In collaboration with Campesinos sin Fronteras in Yuma County, Cenpatico has recruited and trained 4 promotores (Health Outreach Workers) to facilitate “placticas” in public places like community centers, libraries and in community members’ homes.  These “placticas” range in subject matters like diabetes and depression, the importance of managing your blood pressure.


Men’s Health Week Time to Think about Our Health

June 13th, 2013

This week is Men’s Health Week – the worldwide event happens every year before Father’s Day calling attention to the issues that affect men’s health. Many groups take the opportunity to talk about men’s health – we should be thinking about our health every week.  The top health issues that impact men’s health are also some of the easiest issues to prevent.  Heart disease and cancer are leading causes of death for men.  The best way to fight heart disease is exercise and sensible eating.  Our Healthy Living website has some interesting ideas on being active and choosing healthy foods. 

If you’re 50 or older or at higher risk, make a pledge to yourself and your family get checked for prostate and colorectal cancer. Men’s Health Week is the perfect opportunity to schedule an appointment.   

Stress also leads to health problems in men, including depression.  If you’re suffering from depression, it’s harder to be physically active and eat well. Sometimes a chat with a professional can put you back on track or a doctor may prescribe medication to help put your life back in balance. Most employers offer an Employee Assistance Program that will offer free or low cost access to a mental health professional.  The parity law also makes your regular health insurance provide access to mental health care.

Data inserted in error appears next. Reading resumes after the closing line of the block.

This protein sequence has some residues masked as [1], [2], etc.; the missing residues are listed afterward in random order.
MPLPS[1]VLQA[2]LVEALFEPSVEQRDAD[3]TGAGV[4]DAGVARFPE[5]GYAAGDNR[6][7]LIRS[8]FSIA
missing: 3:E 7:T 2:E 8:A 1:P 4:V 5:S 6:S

If you’re still smoking, stop.  Every puff of a cigarette or cigar takes time off your life. Nicotine is a highly addictive substance – quitting isn’t easy, but it’s not impossible. If you need help, call the ASHLine at 1-800-556-6222. 

Finally, consider getting a physical this year to identify hidden health conditions.  If you don’t do it for yourself, do it for your family.